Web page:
Pre-weaned calves housed in groups perform better than individually-penned animals. Consequently, calf rearers in Scotland are being advised of the social housing benefits that come with grouping calves after a switch to computerised calf feeding.

“The opportunity to save labour, whilst also feeding the calf high volumes of milk to meet targets for optimal growth and ultimately lifetime productivity are the main attractions of computerised feeders. But feeding calves in groups from an early age also delivers other advantages,” points out Alan Smith, Scotland business manager with Volac.

“High milk fed calves are often reluctant to eat starter feed, but those housed in pairs from one week of age consume more starter before weaning compared with individually penned animals. This is because of peer stimulation. The more starter that is consumed before weaning, the better the rumen development, which leads to better growth in the weeks around weaning.”

Mr Smith added that introducing young calves to pen mates when they are a week old pays health dividends too.

“Once calves are introduced to a group pen and fed via a computerised feeder, it allows them to drink higher volumes of milk because multiple small meals can be provided on a regular basis throughout the day. This larger volume of milk provides the calf with more energy, which in turn improves its health and growth.”

Mr Smith recommends that calves should be individually housed for the first week of life before being moved into a pair or group. However, he stresses that young calves should always be housed in a separate calf unit to reduce the spread of disease from older cattle to more susceptible younger animals.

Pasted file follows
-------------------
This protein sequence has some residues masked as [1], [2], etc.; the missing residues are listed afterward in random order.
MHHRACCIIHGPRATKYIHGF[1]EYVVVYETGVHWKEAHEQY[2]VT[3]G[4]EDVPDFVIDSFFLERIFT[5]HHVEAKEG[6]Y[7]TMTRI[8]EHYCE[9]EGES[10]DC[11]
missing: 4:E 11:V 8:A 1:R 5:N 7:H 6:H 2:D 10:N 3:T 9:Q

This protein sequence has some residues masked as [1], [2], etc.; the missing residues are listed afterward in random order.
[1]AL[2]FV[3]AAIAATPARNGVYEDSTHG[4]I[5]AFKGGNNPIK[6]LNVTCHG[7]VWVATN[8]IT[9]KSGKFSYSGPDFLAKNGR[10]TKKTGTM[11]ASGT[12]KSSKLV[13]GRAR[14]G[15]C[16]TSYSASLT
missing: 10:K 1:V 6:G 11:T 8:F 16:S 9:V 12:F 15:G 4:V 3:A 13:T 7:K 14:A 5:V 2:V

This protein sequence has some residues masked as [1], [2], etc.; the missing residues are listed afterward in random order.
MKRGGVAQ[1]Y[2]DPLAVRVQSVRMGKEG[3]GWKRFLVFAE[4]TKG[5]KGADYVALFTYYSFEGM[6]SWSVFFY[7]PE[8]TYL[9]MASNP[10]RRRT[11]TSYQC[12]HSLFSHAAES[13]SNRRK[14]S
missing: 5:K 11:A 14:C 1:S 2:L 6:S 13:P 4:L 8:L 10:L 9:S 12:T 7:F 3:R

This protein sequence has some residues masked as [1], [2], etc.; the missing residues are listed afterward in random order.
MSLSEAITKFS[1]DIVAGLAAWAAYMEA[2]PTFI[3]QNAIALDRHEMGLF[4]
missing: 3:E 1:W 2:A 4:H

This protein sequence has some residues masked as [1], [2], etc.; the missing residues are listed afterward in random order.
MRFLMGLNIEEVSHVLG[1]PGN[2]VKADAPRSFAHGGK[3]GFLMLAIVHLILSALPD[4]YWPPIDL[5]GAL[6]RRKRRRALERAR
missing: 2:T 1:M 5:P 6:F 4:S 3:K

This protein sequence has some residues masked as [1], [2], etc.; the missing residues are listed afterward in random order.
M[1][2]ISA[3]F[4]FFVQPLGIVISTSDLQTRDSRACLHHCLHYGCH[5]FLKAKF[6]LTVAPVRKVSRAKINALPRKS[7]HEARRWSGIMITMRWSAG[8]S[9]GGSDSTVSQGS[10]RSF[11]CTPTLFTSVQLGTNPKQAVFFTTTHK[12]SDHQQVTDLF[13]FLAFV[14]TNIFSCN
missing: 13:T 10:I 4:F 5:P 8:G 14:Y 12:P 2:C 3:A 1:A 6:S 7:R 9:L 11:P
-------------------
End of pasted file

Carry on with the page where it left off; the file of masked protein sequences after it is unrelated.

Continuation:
For those considering an investment in computerised feeding, here the company's top 10 tips for successful calf rearing:

1. Always follow best practice colostrum feeding protocols. Follow the 4Qs: Quantity, Quality, Quickly and sQueaky clean.

2. Feed enough milk. Offer at least six litres of milk per day from eight days of age through to 35 days of age. Ensure the peak milk allowance is reached by two weeks of age. Milk replacer levels should then be gradually reduced over a three-week period before weaning at day 56.

3. Mix milk accurately. Mix milk replacer at a minimum of 12.5% solids (125g per litre of mixed milk). If using a 26% crude protein milk replacer always mix at 15%.

4. Keep the feeder clean. Set the feeder to run the automated cleaning cycle twice a day (before the major feeding times).

5. Change and clean the teat daily. This will maintain teat integrity and hygiene.

6. Keep calf bedding clean. Add fresh bedding every two to three days to ensure it remains clean and dry.

7. Manage groups. The ideal group size is 12-15 calves per pen (with a maximum of 20 calves in a group). Always keep the age range to a minimum (ideally: a seven-day spread, maximum 21 days).

8. Provide an independent air space. House young calves in a separate unit to avoid them sharing air space with older animals.

9. Ventilate calf accommodation. Ensure a ready supply of fresh air.

10. Don’t forget solid feed and water! Always provide calf starter feed to encourage rumen development and clean, fresh water – both from day one.